If your ancestors served our country in war, they experienced battle at its most vicious.
Tracking down their military records may not be life threatening, but be prepared. It may not be
easy. But the research is worth the effort. Military records, such as discharge certificates,
death records and records of training, can provide key genealogical information.
Many people incorrectly turn to the Department of Defense to gain access to records of American
veterans. Once military service is completed, however, the
National Archives and Records Administration maintains
and stores Field Personnel Files in St. Louis, Mo. The office preserves all files from the
20th century (though a catastrophic fire in 1973 destroyed 18 million records).
Unless you are the veteran or the veteran's next of kin, access to
military records is limited to dates of service,
awards and training. You are required to put your request in writing, preferably through a
Standard Form 180, "Request Pertaining to Military
Records." The form can be downloaded from NARA's site, but because a signature is required by law,
requests cannot be made by e-mail.
Because of the laws regulating this information, you're unlikely to find the whole records online.
However, the Internet can help provide a basis for your research. "Increasingly, more of this
information is going online, and as it does, it will become much easier for genealogists to discover
the military pasts of their ancestors," said Susan Wenner, associate editor of Family Tree Magazine.
"They won't have to fill out forms, mail them, pay for copies, wait for ages and pray for something
to show up in the mailbox anymore."
There are many routes to take to find information about your military ancestors. You can search by
cemeteries, branch of service and period or war served.
Veteran's cemeteries-including Arlington National Cemetery-can have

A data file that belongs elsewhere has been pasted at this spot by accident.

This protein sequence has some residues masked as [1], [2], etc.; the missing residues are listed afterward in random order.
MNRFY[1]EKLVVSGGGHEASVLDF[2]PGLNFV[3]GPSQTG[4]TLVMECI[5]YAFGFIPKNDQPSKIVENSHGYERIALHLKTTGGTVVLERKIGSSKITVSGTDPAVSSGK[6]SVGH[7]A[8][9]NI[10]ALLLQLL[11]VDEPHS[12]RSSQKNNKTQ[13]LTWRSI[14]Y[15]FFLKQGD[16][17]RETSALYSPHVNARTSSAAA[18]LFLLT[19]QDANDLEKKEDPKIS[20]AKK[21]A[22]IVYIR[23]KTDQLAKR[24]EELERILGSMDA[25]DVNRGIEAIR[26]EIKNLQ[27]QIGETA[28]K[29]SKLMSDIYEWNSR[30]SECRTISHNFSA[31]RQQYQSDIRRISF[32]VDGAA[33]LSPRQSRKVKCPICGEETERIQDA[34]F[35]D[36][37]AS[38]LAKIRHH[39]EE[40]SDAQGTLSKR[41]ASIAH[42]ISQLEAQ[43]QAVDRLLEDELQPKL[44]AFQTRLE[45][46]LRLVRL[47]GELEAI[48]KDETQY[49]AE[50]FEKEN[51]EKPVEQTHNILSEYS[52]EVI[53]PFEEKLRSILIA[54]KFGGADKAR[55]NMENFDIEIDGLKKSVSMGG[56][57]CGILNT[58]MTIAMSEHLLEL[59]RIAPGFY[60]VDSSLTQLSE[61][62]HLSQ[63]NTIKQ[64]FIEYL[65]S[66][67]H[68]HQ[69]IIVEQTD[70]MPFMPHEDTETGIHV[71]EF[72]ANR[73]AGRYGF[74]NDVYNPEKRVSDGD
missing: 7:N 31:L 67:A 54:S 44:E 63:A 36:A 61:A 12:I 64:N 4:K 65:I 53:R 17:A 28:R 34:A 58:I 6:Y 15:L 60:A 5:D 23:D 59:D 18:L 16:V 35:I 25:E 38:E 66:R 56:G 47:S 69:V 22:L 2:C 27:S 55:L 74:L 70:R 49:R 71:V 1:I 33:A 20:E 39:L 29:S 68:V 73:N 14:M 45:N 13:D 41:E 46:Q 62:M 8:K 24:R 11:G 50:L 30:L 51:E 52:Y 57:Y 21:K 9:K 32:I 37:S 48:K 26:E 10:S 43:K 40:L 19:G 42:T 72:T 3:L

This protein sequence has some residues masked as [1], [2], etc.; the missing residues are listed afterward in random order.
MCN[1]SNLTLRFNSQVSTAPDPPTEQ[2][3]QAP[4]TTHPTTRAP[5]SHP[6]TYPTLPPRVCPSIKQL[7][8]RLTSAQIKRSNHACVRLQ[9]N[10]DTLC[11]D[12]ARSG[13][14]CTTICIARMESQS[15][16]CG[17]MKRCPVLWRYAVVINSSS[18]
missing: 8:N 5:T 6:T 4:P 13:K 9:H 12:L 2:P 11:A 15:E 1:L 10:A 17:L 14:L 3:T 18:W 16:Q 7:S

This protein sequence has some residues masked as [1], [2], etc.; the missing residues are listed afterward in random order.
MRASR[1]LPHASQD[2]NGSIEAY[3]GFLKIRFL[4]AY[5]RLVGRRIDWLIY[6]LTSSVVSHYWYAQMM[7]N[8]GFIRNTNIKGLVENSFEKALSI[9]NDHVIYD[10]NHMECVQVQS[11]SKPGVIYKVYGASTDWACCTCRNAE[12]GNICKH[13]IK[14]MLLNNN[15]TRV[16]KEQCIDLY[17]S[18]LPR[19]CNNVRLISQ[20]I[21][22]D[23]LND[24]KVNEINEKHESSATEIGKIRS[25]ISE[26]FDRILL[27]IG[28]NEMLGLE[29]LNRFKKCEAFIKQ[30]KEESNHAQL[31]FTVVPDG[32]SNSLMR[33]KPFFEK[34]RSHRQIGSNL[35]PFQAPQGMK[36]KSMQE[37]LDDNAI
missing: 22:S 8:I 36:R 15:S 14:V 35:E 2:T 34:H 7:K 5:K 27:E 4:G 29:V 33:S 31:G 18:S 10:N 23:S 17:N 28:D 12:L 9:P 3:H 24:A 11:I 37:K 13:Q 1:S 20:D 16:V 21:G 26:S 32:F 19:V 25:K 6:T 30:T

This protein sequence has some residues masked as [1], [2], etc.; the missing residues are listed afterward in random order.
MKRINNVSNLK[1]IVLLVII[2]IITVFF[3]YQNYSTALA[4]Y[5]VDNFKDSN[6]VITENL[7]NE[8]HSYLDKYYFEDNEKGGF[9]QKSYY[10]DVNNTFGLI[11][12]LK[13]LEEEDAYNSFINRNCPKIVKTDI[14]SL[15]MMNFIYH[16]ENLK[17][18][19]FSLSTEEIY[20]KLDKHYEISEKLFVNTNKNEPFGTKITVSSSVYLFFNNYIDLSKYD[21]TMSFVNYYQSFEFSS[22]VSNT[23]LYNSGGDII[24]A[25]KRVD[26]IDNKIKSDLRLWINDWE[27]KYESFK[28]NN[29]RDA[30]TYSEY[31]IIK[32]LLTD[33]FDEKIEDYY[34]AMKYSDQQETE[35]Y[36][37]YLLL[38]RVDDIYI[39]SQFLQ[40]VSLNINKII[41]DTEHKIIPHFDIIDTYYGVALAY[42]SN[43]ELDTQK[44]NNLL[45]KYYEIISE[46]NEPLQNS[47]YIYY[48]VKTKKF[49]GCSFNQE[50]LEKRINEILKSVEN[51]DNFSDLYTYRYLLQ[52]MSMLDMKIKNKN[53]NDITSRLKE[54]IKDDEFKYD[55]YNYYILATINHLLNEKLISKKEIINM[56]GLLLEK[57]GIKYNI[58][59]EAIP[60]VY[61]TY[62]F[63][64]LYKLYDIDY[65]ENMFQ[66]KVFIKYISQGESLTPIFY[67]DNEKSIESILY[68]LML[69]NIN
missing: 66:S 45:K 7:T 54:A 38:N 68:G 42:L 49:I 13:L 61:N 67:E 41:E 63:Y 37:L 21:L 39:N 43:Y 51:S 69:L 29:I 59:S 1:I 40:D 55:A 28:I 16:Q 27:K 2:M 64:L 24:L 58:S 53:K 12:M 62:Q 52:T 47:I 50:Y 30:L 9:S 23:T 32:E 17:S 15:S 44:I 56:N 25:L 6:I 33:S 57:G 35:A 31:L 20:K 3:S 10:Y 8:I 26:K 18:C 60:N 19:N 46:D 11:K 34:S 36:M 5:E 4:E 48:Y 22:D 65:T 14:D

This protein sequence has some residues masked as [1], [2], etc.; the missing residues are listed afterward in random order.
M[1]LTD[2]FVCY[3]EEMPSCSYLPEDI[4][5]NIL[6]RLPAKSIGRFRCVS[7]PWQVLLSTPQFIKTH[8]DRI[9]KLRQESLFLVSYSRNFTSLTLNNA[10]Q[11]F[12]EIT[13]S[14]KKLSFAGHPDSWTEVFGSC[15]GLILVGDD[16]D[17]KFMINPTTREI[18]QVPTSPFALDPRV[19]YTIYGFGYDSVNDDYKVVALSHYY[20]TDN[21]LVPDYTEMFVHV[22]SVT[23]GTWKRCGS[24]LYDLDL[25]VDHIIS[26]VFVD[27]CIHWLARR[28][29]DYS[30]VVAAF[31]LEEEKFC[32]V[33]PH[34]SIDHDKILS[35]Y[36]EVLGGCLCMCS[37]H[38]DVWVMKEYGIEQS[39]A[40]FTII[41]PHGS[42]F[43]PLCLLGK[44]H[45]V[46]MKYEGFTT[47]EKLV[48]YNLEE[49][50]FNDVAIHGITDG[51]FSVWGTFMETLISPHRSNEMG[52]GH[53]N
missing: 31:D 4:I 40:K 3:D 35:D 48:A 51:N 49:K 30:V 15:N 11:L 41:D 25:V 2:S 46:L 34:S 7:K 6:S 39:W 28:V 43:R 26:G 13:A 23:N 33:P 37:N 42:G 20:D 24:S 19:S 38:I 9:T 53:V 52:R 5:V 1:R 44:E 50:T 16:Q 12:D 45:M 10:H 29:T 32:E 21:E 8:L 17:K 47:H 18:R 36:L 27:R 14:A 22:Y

key information. The Arlington page lists biographies of
select individuals buried there, including Medal of Honor recipients and those who died with General
Custer at Little Big Horn. The American Battle Monuments Commission
maintains lists of soldiers buried at American military cemeteries overseas and those reported as
missing in World War I, World War II, Korea and Vietnam.
The Department of Veterans Affairs can provide limited
information about servicemen and women buried in their cemeteries. For a searchable database of more
than 11,000 soldiers who were declared either prisoner of war or missing in action, visit the
US POW/MIA Records.
Most of the branches catalog their own history, and you may be able to learn more about your ancestors
through their records.
"One of my favorite military sites is the
Military History Institute Photograph Database,"
says Nancy Hendrickson, co-author of the electronic book "The Family Tree Guide to Internet Genealogy"
and a contributing editor to Family Tree Magazine. "You can search the database of photos and if
you find a person you think is your ancestor, you can request a free photocopy of the picture.
I like this site because it gives researchers a chance to find photos of their ancestors; and
even if their ancestor is not in the database, they can search for a photo of the regiment, or a
photo of a battlefield where their ancestor fought. It's a wonderful way to add real
flesh to 'just a name.'"
The National Archives provides state-by-state
casualty lists for the Vietnam conflict. Records are sorted alphabetically by last name of the
victim and include their grade of service, date of birth, date of death and place of death.
View a virtual Vietnam Veterans Memorial at
the Virtual Wall.
If you find information on your veteran, you may want share it with other Internet researchers.
You can do so at the Veteran Ancestor Registry, a
cooperative project of The American Local History Network and The United States Internet Genealogical Society.